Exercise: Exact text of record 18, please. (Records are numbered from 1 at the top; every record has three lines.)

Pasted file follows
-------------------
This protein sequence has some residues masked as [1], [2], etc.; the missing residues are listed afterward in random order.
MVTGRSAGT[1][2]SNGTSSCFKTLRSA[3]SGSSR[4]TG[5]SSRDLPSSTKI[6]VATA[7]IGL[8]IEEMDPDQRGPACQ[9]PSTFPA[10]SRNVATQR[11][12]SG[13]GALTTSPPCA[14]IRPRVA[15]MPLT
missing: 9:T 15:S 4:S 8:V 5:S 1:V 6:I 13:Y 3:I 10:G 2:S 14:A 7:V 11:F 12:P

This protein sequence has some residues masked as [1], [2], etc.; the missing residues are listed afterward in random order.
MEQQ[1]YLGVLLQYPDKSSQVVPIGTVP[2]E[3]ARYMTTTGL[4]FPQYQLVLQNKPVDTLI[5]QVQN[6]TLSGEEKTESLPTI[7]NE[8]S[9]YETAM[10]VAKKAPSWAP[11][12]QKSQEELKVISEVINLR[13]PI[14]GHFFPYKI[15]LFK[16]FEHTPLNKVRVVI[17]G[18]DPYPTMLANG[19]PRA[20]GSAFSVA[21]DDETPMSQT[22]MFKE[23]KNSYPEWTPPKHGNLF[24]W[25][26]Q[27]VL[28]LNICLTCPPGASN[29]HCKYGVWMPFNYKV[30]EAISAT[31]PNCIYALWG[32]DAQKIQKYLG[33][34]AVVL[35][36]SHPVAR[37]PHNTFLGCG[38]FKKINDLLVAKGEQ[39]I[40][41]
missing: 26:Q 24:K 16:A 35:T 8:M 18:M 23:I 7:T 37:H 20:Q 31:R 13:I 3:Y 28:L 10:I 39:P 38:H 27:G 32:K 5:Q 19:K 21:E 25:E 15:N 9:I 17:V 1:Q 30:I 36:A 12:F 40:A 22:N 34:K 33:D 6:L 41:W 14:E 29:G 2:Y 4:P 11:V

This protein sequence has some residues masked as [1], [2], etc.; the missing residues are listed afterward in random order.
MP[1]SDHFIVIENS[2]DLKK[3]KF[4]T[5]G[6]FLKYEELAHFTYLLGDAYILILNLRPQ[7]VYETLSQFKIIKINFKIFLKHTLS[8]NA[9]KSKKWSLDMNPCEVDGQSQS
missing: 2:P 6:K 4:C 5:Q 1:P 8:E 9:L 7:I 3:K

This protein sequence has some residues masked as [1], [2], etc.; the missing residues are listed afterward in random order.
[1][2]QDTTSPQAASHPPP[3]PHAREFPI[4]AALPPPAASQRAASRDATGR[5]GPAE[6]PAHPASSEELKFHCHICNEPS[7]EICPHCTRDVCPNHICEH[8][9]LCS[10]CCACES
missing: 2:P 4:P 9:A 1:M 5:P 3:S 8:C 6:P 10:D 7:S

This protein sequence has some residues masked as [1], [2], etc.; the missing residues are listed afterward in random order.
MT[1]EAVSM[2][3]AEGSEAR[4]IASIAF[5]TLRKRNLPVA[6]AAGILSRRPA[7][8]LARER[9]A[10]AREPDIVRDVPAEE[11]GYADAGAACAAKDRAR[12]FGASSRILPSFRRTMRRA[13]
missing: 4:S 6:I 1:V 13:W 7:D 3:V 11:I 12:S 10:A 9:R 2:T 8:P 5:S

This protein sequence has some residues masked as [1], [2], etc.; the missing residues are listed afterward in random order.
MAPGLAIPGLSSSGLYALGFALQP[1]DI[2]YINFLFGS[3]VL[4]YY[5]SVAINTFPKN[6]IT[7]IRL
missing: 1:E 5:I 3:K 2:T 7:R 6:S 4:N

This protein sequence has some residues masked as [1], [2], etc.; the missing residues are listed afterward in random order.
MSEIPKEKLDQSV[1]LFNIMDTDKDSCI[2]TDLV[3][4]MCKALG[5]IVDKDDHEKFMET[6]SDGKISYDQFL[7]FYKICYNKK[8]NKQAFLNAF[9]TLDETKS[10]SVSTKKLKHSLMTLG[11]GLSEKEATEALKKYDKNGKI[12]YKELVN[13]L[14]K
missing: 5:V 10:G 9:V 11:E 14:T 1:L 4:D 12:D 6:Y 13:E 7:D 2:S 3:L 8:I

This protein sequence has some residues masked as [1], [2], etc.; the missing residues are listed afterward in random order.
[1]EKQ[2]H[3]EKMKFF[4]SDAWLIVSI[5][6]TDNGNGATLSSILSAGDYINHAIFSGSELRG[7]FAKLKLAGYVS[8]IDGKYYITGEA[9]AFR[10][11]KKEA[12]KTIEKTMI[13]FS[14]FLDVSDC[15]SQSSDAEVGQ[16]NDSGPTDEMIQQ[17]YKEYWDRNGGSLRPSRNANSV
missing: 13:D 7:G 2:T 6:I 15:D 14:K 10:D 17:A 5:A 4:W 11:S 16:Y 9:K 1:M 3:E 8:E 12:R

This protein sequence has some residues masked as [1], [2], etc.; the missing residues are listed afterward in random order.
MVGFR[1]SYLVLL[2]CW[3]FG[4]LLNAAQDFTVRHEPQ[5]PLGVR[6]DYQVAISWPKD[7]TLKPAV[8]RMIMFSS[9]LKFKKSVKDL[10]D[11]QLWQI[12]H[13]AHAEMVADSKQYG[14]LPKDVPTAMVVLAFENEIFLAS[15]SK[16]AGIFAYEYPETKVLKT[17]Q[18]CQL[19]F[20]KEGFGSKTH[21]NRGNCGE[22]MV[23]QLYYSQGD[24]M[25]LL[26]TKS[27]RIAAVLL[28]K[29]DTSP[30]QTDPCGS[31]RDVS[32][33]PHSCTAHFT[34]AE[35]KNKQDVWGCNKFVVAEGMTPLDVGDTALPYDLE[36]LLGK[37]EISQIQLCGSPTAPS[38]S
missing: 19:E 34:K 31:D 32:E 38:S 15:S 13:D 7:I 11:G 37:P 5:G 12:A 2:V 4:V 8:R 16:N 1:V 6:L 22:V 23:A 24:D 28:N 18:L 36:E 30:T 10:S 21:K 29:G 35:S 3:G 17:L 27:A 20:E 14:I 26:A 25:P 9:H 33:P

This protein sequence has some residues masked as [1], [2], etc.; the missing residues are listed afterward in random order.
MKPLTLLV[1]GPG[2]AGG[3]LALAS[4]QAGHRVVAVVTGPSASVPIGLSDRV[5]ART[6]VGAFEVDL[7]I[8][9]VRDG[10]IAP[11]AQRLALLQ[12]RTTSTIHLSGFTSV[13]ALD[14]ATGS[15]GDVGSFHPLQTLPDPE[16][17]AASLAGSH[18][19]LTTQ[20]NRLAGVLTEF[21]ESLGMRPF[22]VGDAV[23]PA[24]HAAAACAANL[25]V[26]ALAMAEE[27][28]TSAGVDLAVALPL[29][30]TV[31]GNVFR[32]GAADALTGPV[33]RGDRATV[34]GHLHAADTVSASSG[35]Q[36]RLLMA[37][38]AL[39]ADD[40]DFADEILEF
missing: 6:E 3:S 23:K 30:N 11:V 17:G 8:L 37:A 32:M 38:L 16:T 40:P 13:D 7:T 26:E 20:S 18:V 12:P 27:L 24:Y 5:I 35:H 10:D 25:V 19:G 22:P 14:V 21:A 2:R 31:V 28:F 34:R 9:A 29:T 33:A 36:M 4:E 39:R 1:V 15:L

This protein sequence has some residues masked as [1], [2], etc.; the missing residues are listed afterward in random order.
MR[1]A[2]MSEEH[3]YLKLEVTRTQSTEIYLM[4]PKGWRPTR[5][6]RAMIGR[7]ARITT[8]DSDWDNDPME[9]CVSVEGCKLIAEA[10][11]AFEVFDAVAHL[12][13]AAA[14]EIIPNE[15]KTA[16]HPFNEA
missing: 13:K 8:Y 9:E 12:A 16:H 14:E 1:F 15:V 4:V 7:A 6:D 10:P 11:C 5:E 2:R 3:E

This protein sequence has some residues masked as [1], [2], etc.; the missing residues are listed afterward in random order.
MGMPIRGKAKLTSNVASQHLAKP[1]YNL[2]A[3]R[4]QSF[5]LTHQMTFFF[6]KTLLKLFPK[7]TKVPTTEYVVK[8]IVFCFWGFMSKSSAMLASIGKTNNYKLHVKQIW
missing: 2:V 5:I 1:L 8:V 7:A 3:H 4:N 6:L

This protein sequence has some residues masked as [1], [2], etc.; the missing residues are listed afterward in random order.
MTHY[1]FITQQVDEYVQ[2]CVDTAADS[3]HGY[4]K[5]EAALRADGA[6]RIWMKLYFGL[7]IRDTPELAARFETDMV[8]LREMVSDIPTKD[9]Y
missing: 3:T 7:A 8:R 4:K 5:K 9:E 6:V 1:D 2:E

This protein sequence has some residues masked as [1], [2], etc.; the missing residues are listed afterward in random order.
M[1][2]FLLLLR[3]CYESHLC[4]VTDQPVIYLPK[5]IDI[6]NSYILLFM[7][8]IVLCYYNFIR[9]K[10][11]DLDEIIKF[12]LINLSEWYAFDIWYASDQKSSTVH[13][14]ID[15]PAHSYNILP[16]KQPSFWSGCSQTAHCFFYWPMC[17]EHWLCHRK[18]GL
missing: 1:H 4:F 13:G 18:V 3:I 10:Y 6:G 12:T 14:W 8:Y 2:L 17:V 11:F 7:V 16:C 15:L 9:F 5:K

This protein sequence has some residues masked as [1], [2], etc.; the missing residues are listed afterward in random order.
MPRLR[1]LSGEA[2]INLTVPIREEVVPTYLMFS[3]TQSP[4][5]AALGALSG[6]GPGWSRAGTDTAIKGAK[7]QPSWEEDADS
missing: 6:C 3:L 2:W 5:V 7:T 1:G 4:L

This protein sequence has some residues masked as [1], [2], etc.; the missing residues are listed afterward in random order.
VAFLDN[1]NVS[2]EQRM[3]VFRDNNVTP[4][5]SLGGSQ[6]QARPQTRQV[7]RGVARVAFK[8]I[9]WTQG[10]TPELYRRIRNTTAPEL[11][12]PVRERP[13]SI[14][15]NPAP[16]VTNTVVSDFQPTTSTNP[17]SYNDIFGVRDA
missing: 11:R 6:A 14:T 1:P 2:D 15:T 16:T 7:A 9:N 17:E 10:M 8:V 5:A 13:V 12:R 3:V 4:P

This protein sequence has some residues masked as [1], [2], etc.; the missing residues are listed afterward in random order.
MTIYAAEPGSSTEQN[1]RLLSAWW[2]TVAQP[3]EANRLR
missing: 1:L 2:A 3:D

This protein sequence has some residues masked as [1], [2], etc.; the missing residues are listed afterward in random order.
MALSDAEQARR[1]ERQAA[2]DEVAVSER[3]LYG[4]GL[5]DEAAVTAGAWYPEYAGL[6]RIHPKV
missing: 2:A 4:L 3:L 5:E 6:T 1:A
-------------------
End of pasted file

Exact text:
This protein sequence has some residues masked as [1], [2], etc.; the missing residues are listed afterward in random order.
MALSDAEQARR[1]ERQAA[2]DEVAVSER[3]LYG[4]GL[5]DEAAVTAGAWYPEYAGL[6]RIHPKV
missing: 2:A 4:L 3:L 5:E 6:T 1:A